I put this picture up because it's Sean Connery, at his most cool (though I suspect he's actually holding an air pistol) and for me he'll be the definative Bond.
However, there's a new version that's been out and about, the Young Bond series, written by Charlie Higson.
They're based on the books rather than the films and take place in the 1930's, when Bond's a boy and just started Eton and living with his aunt, soon after his parents death on a climbing accident.
Then we've got Young Sherlock Holmes by Andrew Lane, which I'm just reading right now, and last week a new tv series started on BBC, called Sherlock, which takes our two interpid heroes (Sherlock and Watson) and imagines what they would be like if they operated in the modern day.
Firstly, the question is WHY?
These are classic heroes who work perfectly as they are. Fleming purposefully kept Bond's background obscure, and I'm sure he had his reasons, the man's enigma is part of his appeal. Ditto Holmes. He's barely sufferable as an adult, as a kid you'd imagine the whole school lining up to slap him one for being such a smart arse.
But, but, but...
Young Bond is brilliant. What appeals to me is Bond's innocence. Granted, I've only read the first few, but he's noble in a way he isn't in the Fleming books, but there are subtle hints to how he'll turn out, a blunt instrument serving the government. There's a modern sensibility in the YB books, especially his attitude towards the female characters (remember as an adult he'd treat them as disposable pleasures) that's a necessary change and reflected in the movies too, where the women stick up for themselves a bit more than they used to (and, of course, I'm all for action heroines!).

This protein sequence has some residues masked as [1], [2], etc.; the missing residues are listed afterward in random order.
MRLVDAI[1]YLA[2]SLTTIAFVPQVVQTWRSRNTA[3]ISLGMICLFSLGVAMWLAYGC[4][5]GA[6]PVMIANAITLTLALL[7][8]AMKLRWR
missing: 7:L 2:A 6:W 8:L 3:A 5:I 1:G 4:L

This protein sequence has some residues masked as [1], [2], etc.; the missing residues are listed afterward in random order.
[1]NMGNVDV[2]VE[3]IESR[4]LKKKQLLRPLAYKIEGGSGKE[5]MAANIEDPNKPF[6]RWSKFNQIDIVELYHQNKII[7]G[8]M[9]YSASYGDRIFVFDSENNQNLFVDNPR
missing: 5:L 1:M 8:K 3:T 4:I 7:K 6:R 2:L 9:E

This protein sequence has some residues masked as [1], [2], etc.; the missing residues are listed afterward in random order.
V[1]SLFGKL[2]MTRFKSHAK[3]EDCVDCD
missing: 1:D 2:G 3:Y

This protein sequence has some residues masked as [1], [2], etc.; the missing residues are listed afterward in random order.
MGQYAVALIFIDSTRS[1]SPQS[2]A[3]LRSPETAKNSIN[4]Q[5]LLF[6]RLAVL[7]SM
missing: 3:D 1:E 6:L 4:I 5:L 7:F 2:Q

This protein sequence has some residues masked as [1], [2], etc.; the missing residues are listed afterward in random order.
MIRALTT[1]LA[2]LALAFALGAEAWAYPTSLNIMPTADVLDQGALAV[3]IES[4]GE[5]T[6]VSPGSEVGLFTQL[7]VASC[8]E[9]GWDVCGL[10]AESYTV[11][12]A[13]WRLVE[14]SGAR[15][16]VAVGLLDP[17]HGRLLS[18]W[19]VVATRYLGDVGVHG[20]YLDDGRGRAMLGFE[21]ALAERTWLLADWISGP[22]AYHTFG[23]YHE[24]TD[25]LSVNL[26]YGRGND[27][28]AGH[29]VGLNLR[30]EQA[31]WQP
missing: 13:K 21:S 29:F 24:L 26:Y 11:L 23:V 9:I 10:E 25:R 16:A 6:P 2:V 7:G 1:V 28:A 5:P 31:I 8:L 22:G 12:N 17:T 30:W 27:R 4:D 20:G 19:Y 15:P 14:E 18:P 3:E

I'm only half-way through Young Holmes and the Death Cloud and Holmes is smart, but learning from two unlikely mentors, an American and a street urchin. The principles of deduction are steadily forming as the story progresses and there's a healthy dose of straight action too, plus a suitably macabre mystery. What's interesting is (so far) it's not set in London, Holmes's natural stompim ground, but we'll see how the rest of the story develops. Check out the interview with the author at BookZone.
The new tv series I expected to HATE. But it works. The guy who plays Holmes is perfectly suited, smart and arrogant and excitable, very much like Jeremy Brett, the actor who defined Holmes back in the 1980's and 1990's. What's brilliant is Watson. In the original books he's a Afgan veteran, so is a man of action far more than how he's been protrayed in most Holmes' sagas. I think this is the masterstroke, the appealing Watson. Guy Richie did something very similar in the movie last year (which despite everything else, worked because of the chemistry between Downey and Law).
I suppose what I'm saying is that I approached these stories as a bit of a snob, not wanting to like them. We have the classic originals, but with the right writer and right team, they can be seen afresh, allowing you to fall in love with them in a new way. The fundamental character remains, it's clear the writer loves the template he's working from, and what's done is done with love and passion, with wit and a lot of style and charm.